Transmeta Corp. is considering halting the development of silicon, opting instead to license its technology. Read why.
For the past five years, Transmeta Corp. has been a company in search of a market. Later this month, officials will decide if that journey should take the chip maker out of its core business entirely.
Executives with the Santa Clara, Calif., company saw early on that the demand for mobile computing was going to grow, and in response they rolled out processors designed to reduce energy consumption and improve battery life.
Since that time, Transmeta has unveiled additional features for its energy-efficient chipsboth the Crusoe and later the Efficeonincluding integrated security and the ability to dynamically control voltage and frequency. The company has also tried to grow in other directions, including in the embedded space.
Transmeta has been unable to sell many chips, however, playing in a field dominated by the likes of Intel Corp. and Advanced Micro Devices Inc. Transmeta lost nearly $600 million over the past five years trying to gain a foothold in the U.S. market, despite finding some traction overseas.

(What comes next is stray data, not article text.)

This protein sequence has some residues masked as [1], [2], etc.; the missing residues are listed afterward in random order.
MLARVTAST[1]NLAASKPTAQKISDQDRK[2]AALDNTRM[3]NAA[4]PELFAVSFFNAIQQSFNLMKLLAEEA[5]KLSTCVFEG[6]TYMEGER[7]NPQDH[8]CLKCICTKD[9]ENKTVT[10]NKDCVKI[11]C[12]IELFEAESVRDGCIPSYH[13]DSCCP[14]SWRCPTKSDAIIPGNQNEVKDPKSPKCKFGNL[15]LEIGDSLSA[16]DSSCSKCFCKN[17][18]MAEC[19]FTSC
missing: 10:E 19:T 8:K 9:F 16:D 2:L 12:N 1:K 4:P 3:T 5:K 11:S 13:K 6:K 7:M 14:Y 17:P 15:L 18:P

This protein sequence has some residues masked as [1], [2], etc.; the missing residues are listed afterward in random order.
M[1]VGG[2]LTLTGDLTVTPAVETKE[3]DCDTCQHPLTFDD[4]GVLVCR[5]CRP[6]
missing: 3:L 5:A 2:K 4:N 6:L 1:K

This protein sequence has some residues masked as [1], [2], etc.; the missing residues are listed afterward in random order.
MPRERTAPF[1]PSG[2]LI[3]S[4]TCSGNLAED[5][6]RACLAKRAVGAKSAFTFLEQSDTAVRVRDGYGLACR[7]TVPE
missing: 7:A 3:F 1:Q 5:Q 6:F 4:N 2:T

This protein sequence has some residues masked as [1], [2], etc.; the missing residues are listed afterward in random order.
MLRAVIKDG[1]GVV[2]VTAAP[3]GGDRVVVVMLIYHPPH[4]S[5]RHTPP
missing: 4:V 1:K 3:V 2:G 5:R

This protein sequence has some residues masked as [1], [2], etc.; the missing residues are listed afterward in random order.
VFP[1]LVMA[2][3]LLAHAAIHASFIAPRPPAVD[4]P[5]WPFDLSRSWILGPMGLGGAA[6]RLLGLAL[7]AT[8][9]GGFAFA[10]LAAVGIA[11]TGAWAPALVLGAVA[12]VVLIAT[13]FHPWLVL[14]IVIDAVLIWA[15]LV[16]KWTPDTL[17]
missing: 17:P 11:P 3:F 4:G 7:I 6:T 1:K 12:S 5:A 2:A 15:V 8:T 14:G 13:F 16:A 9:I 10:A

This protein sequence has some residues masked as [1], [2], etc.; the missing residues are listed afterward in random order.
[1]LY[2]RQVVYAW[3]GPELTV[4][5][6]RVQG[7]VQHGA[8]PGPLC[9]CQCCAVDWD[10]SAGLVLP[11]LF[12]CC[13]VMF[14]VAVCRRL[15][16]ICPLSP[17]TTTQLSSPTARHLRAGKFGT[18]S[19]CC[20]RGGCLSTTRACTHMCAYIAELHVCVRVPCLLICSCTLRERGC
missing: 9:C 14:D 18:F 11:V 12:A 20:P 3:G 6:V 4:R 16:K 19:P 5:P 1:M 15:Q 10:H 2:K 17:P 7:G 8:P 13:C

Now the company is considering halting the development of silicon altogether, opting instead to license its technology. During the recent International Consumer Electronics Show in Las Vegas, Transmeta executives said they were undertaking an internal evaluation of options, adding that a licensing model would reduce expenses and increase cash flow.
Click here to read the article: Transmeta Eyes 64-Bit, Virtualization for Efficeon
Shane Rau, an analyst with IDC, of Framingham, Mass., said such a move would make sense for Transmeta, which in the third quarter of last year saw its licensing revenue outpace its processor revenue, $3.7 million to $3.3 million. Transmetas market share in the processor space also remains small, with about 0.06 percent of the overall global market in the third quarter and 0.3 percent of the mobile chip market.
Transmeta has already had some success in licensing its technology. Last March, NEC Electronics Corp. licensed Transmetas LongRun2 technology and bought a small stake in the chip maker. LongRun2 enables dynamic control of frequency, voltage and transistor leakage. Rau said LongRun2 and other Transmeta innovations, such as embedded security and code-morphing software that lets chips work with x86 applications, may be attractive to other companies as well.
1995 Company founded
January 2000 Introduces first Crusoe chip
December 2002 Unveils 1GHz Crusoe TM5800
January 2003 Introduces Crusoe SE for embedded market; offers integrated security features in Crusoe chips
October 2003 Unveils next- generation Efficeon TM8000 chips
January 2004 Rolls out Crusoe TM5700 and TM5900 for embedded devices
Jan. 21, 2005 Will announce direction of company
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